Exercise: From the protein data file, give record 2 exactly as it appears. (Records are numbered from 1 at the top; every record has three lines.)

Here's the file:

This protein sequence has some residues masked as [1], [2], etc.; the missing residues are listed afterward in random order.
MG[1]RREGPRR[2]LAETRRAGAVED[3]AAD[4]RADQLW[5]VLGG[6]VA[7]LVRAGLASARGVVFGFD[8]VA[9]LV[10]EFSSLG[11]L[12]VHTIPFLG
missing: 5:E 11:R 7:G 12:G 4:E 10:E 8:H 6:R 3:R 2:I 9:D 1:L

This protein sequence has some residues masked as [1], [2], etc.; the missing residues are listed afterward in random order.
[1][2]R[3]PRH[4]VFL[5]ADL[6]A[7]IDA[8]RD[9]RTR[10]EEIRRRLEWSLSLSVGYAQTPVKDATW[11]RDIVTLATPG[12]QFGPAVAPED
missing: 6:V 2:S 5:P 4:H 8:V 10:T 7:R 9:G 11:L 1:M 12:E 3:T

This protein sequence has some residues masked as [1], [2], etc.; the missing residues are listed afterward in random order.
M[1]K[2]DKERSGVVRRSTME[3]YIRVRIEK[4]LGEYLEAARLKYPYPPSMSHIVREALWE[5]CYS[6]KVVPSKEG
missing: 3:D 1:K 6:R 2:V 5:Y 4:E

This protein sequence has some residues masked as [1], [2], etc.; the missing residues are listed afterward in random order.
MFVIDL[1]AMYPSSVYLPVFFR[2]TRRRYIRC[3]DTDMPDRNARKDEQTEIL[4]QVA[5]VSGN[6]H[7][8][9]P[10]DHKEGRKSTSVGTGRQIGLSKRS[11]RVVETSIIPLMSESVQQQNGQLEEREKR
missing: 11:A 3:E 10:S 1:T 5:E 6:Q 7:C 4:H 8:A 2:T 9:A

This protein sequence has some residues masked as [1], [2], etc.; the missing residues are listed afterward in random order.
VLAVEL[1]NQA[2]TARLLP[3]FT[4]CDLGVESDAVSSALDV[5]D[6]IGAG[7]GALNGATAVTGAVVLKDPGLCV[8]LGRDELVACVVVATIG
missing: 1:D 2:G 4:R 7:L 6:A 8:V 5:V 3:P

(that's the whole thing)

This protein sequence has some residues masked as [1], [2], etc.; the missing residues are listed afterward in random order.
[1][2]R[3]PRH[4]VFL[5]ADL[6]A[7]IDA[8]RD[9]RTR[10]EEIRRRLEWSLSLSVGYAQTPVKDATW[11]RDIVTLATPG[12]QFGPAVAPED
missing: 6:V 2:S 5:P 4:H 8:V 10:T 7:R 9:G 11:L 1:M 12:E 3:T